Seesaw 433

The Seesaw logo.Seesaw is a roastery and a chain of seven Shanghai coffee shops, although this one, Seesaw 433, is the original, having opened in 2012. Like most of the places I visited in Shanghai, it helps to know where it is, only more so in this case, since it’s at the back of a design centre, with no obvious signs on the street. If I hadn’t have known it was there, I would have missed it completely.

However, it would have been a shame to walk past since it’s a beautiful spot, with an enclosed courtyard, complete with glass roof. Perhaps because the courtyard is completely enclosed, it’s no smoking, but despite this, it can still get very hot and humid. If you want air-conditioning (or power outlets for your laptop), you’ll need to head inside the coffee shop proper, off to one side of the courtyard.

Seesaw roasts all its own coffee in a dedicated facility. There’s a seasonal house-blend and single-origin on espresso, with six or seven further single-origins on pour-over/cold brew, with all the typical origins represented. You can also buy the beans to take home with you, while if you’re hungry, there’s a selection of western-style cakes.

March 2019: Sad to say, Seesaw 433 has closed. It looks to me as if the whole building has been vacated rather than Seesaw itself moving/closing down.

You can read more of my thoughts after the gallery.

  • This is, I confess, not the most promising location for a coffee shop. Let's check it out.
  • Down here, you say? Are you sure? I'm not convinced, you know.
  • Well, a quick check of the name board on the side of the passage...
  • ... seems to suggest that it is. Let's go!
  • At the far end of the passage, there's a door, and through the door...
  • ... there's this wonderful courtyard with a glass roof! This looks more like it!
  • You can wander around the courtyard area. This is the view from the back. Now then, what's that on the left-hand side! A sweeping staircase! Where does that go?
  • In fact the staircase connects to a balcony that runs all the way around the courtyard.
  • Let's go!
  • The view from half way up the stairs...
  • ... and from the top.
  • Working your way around the balcony in a clockwise direction...
  • ... gives you great views of the seating in the courtyard below.
  • The door on the left is where we came in...
  • ... while this is the view from the other end.
  • All the courtyard seating in one shot.
  • Keeping going, this is the seating as seen from the other side.
  • Almost all the way around now.
  • There's the door to the coffee shop proper...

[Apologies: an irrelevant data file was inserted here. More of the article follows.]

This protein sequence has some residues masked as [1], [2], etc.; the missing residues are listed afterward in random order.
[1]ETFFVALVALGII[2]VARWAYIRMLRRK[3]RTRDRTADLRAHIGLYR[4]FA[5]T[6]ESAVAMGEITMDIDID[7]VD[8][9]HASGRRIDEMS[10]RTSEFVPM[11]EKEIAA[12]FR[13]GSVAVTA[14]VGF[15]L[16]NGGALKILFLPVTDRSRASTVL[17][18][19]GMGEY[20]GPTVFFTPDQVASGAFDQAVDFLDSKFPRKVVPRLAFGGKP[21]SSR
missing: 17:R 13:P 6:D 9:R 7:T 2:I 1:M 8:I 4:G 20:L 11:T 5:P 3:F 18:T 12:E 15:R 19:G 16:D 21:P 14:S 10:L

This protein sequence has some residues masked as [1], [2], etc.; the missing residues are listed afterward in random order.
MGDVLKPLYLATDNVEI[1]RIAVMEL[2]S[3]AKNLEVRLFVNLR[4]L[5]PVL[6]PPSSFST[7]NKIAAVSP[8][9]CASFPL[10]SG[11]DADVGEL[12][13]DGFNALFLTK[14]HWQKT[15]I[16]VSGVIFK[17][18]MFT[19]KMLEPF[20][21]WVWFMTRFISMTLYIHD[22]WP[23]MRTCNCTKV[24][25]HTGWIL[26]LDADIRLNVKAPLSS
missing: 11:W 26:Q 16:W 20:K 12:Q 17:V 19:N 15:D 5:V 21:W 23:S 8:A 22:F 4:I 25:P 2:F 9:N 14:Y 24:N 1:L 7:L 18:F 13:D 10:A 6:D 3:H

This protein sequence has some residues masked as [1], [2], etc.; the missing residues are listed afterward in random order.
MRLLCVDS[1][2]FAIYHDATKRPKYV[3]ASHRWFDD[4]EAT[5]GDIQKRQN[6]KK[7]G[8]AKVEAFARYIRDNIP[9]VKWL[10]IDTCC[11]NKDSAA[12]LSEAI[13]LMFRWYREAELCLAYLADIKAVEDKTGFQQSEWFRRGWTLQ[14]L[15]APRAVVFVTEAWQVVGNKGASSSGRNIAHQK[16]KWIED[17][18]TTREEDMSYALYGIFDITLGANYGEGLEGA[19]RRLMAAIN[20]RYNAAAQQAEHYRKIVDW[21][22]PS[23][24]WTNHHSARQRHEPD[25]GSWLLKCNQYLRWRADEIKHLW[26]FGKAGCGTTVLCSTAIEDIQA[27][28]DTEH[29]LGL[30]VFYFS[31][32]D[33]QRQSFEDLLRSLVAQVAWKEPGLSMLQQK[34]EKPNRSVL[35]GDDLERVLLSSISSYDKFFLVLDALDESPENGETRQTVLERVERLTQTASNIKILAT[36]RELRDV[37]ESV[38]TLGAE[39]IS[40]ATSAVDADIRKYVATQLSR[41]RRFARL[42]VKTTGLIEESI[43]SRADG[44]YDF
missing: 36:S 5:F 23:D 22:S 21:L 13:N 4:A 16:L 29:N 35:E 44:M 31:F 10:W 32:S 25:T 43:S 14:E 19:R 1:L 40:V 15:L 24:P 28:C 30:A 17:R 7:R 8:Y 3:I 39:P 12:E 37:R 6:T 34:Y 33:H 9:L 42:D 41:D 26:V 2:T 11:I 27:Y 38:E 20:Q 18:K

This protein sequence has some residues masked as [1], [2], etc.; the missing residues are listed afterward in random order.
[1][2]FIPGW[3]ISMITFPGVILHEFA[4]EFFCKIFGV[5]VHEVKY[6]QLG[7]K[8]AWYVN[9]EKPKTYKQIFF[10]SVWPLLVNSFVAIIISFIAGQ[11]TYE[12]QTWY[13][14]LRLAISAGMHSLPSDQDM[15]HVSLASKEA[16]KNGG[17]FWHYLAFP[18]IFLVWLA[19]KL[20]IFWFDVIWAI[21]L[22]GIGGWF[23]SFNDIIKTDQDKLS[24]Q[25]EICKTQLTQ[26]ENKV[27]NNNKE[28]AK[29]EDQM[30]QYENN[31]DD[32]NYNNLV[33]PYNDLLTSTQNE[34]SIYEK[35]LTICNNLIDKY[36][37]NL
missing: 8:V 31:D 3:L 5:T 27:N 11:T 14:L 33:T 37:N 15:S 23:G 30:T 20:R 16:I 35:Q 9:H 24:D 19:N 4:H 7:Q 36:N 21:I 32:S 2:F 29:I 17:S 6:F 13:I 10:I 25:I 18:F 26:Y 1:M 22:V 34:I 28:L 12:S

• ... although check out the neat little bar to the right.
  • We've almost got all the way around to the top stairs, where we can go back down.
  • A view of the downstairs seating from near the door where you come in.
  • There's a neat little bar on the right with a choice of three bar stools.
  • It  looks in on the counter...
  • ... and is THE spot to sit if you want to watch coffee being made!
  • Okay. I think it might be time to go in.
  • Nice welcome mat!
  • The view in through the door.
  • The bulk of the seating is off to the left.
  • There are tables in the centre, and, at the front, there's a window-bar.
  • Meanwhile, there are more tables against a wooden bench along the back wall.
  • Finally, you can sit on a bar stool at the counter, either at the front, or down the side...
  • ... where you'll also find these retail shelves. And a bike.
  • Alternatively, you can always head back outside and take your chances in the courtyard.
  • On second thoughts, it looks like every seat is taken!
  • The retail shelves have all the usuals: cups, coffee and coffee-making kit.
  • Other interesting features: coffee grounds to take home.
  • The guest espresso (a Kenyan) and a list of all Seesaw locations in Shanghai.
  • Oh look! Just after my visit, Seesaw will be 'redecorated'. So my photos are out-of-date...
  • Never mind. Let's order some coffee! The counter is to the right of the door.
  • The espresso machine and grinders are on the back wall, menu above.
  • The espresso menu is fairly standard, with a choice of house-blend or single-origin.
  • However, I was a bit espressoed out that day...
  • ... so I thought I'd go for a pour-over.
  • There is an impressive choice of beans, complete with notes.
  • If you don't fancy them as pour-over, you can have them as cold brew instead.
  • And something to go with your cake? Seesaw has a very western range of cakes...
  • These are set at the front of the counter, just to tempt you.